For more information: 

Grant, R., & Organ, M. 2020, ‘Digital Journeys @ UOW Australia: From Digital Dexterities to Digital Humanities and Beyond‘. International Information and Library Review, pp.1-6. 

Grant, RC & Shalavin, CA 2019, ‘Journey to the new frontier: staff experience in a professional development program for digital dexterity’, THETA 2019 – The Tipping Point: The Higher Education Technology Agenda Conference, Wollongong, 19-22 May. 

Follow our blog at Digital Humanities @ UOW Library and Twitter @DHWollongong 

Day 1 of Championing the Digital Dexterity Framework Virtual Festival – Setting the scene: the Digital Dexterity Framework, Champions group, and Community of Practice

by Fiona Salisbury, Executive Director and University Librarian, La Trobe University, Australia

What does Digital Dexterity mean for us?

Digital dexterity describes the ability to adapt and change, to create, and to work with digital technologies as the world around us changes.  The ways that people experience knowledge are changing, and university libraries need to continue to change and innovate in this domain.  We need to empower our people and organisations with the ability and desire to exploit existing and emerging technologies for better business, social, economic, educational and research outcomes.

The Digital Dexterity Program

CAUL’s Digital Dexterity Program was established in 2018, following discussion the previous year about the need for a shared understanding of the relevance and role of libraries in building digital capability in higher education institutions.  The Digital Dexterity Program achieved two key outcomes:

  • a national position on digital dexterity, and
  • a sustainable model for building capability amongst member staff

These outcomes addressed the program objectives to:

  • promote awareness of digital dexterity, and
  • ensure graduates have opportunities to develop digital capability.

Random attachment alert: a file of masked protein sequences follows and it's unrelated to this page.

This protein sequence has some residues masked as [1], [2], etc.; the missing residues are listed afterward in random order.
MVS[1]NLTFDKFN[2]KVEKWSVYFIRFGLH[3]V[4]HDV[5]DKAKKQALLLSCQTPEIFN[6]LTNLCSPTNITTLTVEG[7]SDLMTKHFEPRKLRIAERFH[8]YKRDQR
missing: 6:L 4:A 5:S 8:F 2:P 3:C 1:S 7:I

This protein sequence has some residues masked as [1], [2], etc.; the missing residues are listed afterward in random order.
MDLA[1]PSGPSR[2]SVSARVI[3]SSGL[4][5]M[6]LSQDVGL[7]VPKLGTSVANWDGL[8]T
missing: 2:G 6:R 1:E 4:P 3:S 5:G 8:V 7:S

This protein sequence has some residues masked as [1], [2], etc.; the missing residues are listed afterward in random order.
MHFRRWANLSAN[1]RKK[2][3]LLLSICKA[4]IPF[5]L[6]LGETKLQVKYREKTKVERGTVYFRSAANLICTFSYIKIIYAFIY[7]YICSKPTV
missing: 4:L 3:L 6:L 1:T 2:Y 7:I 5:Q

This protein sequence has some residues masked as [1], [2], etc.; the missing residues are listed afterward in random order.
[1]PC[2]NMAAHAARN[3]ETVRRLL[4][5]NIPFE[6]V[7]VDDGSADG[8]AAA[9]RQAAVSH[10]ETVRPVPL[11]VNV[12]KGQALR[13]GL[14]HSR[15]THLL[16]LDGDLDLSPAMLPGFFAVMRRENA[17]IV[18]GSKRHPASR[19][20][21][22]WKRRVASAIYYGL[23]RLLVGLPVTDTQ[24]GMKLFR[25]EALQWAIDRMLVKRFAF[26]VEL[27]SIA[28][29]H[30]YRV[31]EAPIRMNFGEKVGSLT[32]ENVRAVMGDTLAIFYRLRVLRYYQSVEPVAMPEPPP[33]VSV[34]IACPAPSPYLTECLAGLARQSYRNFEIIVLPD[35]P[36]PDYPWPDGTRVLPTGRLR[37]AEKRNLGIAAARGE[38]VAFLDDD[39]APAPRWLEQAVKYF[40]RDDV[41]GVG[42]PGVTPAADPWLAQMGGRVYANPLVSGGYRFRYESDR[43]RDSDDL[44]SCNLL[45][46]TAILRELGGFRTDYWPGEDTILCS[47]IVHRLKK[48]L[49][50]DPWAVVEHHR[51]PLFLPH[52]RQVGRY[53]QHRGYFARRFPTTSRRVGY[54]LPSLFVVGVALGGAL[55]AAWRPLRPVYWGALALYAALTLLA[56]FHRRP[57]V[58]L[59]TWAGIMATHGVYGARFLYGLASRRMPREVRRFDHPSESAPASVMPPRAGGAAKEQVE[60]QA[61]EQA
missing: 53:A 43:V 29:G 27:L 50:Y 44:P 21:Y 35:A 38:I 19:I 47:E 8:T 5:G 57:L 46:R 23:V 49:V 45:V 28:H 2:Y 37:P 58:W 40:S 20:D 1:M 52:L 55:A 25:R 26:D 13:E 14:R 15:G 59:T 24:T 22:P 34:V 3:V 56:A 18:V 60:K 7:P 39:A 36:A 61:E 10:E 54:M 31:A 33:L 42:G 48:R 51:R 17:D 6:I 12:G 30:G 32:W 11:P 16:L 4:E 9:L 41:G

As a result of this program, CAUL launched the Digital Dexterity Framework in February 2019. At the same time the Digital Dexterity Community of Practice (CoP) was also launched to support  promotion of the Framework and capability building for library staff.

Digital Dexterity Champions

We needed the Digital Dexterity CoP to be a sustainable model for bringing library staff together to share and build their digital capability and support advocacy for digital dexterity.  Accordingly, University Librarians in Australia and New Zealand had the opportunity to each nominate at least one staff member as their Digital Dexterity Champions. 

Being nominated by a University Librarian gave each champion the recognition and support of their institutions to take a leadership role in promoting and advocating for digital dexterity.  The champions were provided with a position statement to guide the achievement of their objectives, together with an advocacy toolkit.

This group has been a dream come true for CAUL. The presentations on Day 1 of the Digital Dexterity Virtual Festival showed that the champions have embraced their role in governance, resource sharing and engagement working groups to support and energise the Digital Dexterity CoP while leading by example.

Digital Dexterity Community of Practice

The Community of Practice (CoP) approach has proven successful in increasing buy-in and representation from a ‘grass-roots’ level, building capability and opportunities for development in an organic, informal way that can also give each member evidence of their learning.

The Digital Dexterity CoP is supported by the Digital Dexterity Champions group, and the Champions are supported individually by their institution and collectively by an industry partnership between CAUL and CAVAL (for guidance and administrative support).

The Champions and members of the CoP are generous, energetic individuals who are passionate about digital dexterity and empowering others.  I’ve been proud to support the great work of the DigiDex Champions and their Community of Practice, and I know they will continue to be an empowering force in this space.

In the comments section below, please let us know whether you have used or adapted the Digital Dexterity Framework at your institution.


DigiDex – Championing the CAUL Digital Dexterity Framework – Day 1, Monday 1 February 2021